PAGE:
COVID May Never Go Away But Public Health Emergency Could Be Over This Year: WHO

The COVID-19 virus may never end, but strict guidelines and vaccination requirements could lead to an end of lockdowns and hospitalizations.

The head of emergencies at the World Health Organization (WHO) spoke about it on Tuesday during a panel discussion hosted by the World Economic Forum.

"We may never end the virus" because such pandemic viruses "end up becoming part of the ecosystem," Dr. Michael Ryan said. "[But] we have a chance to end the public health emergency this year if we do the things that we've been talking about."

The discussion was a virtual gathering attended by world and business leaders. Ryan said that the tragedy of the virus would continue if the vaccines and other tools were not shared fairly. The virus has killed more than 5.5 million people worldwide. The discussion also centered around vaccines, lockdown protocols and impact it has had on the economy.

While COVID-19 is highly unlikely to be eliminated, it could kill people at much lower levels, even if it becomes endemic and after, according to public health officials, the Associated Press reported.

"Endemic malaria kills hundred of thousands of people; endemic HIV; endemic violence in our inner cities," Ryan said. "Endemic in itself does not mean good. Endemic just means it's here forever."

Japanese Prime Minister Fumio Kishida said he plans to keep his nation's stringent border controls in place until February, according to AP.

For 2022, the goal of the WHO is to have 70 percent of the population in every country of the world vaccinated. On Friday, they recommended two new treatments for COVID-19 based on data collected from seven trials.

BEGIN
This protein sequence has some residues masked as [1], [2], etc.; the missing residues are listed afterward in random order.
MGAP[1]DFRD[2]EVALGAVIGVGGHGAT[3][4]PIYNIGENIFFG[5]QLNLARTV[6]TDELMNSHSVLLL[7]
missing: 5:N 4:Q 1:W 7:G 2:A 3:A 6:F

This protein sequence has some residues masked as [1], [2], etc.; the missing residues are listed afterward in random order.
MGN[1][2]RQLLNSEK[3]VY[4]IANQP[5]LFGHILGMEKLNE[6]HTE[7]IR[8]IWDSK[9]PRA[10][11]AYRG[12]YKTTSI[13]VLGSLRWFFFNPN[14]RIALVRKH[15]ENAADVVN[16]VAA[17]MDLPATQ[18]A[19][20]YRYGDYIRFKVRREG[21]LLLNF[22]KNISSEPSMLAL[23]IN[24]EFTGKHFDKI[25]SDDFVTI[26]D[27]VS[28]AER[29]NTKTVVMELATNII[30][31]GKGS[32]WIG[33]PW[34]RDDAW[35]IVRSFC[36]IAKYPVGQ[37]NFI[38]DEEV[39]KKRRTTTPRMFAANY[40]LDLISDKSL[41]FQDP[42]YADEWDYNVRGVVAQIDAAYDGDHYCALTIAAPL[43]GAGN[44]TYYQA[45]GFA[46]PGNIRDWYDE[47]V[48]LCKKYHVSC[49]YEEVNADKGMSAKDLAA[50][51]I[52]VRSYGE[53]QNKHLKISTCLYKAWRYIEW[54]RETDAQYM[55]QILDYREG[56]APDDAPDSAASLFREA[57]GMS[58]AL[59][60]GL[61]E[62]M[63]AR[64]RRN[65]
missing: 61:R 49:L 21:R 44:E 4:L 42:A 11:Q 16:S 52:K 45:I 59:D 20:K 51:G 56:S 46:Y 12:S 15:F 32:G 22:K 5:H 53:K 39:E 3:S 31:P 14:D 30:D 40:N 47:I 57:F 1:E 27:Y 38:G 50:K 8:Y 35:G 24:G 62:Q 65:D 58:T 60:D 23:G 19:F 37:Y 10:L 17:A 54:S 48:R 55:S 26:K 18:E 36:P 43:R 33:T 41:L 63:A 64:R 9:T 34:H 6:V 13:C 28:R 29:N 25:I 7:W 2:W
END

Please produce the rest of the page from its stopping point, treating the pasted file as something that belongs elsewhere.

The vaccine imbalance between rich and poor countries was slammed by the WHO as a "catastrophic moral failure." It is estimated fewer than 10 percent of people in lower-income countries have received one does of the vaccine.

On Thursday, the WHO warned that the unequal distribution of the vaccines could contribute to new COVID variants, which could threaten the global economic recovery. The International Monetary Fund, according to CNBC is expected to downgrade and has delayed the release of its World Economic Outlook in order to take the impact of omicron into account. The Outlook will not be released until the end of January.

"The more people who get vaccinated the less the economic effect," Federal Reserve Chairman Jerome Powell said during a news conference in December. "It doesn't mean it won't have an economic effect."

According to AP, during a separate press briefing on Tuesday, Tedros Adhanom Ghebreyesus, WHO's director-general, said there were 18 million new cases reported last week.

Vaccines
The COVID-19 virus may never end, but strict guidelines and vaccination requirements could lead to an end of lockdowns and hospitalizations. Above, syringes filled with the Pfizer/BioNTech vaccine against COVID-19 in a medical dish at the Humboldt Forum museum during the Omicron wave of the coronavirus pandemic on January 18, 2022, in Berlin, Germany. (Photo by Sean Gallup/Getty Images) Sean Gallup/Getty Images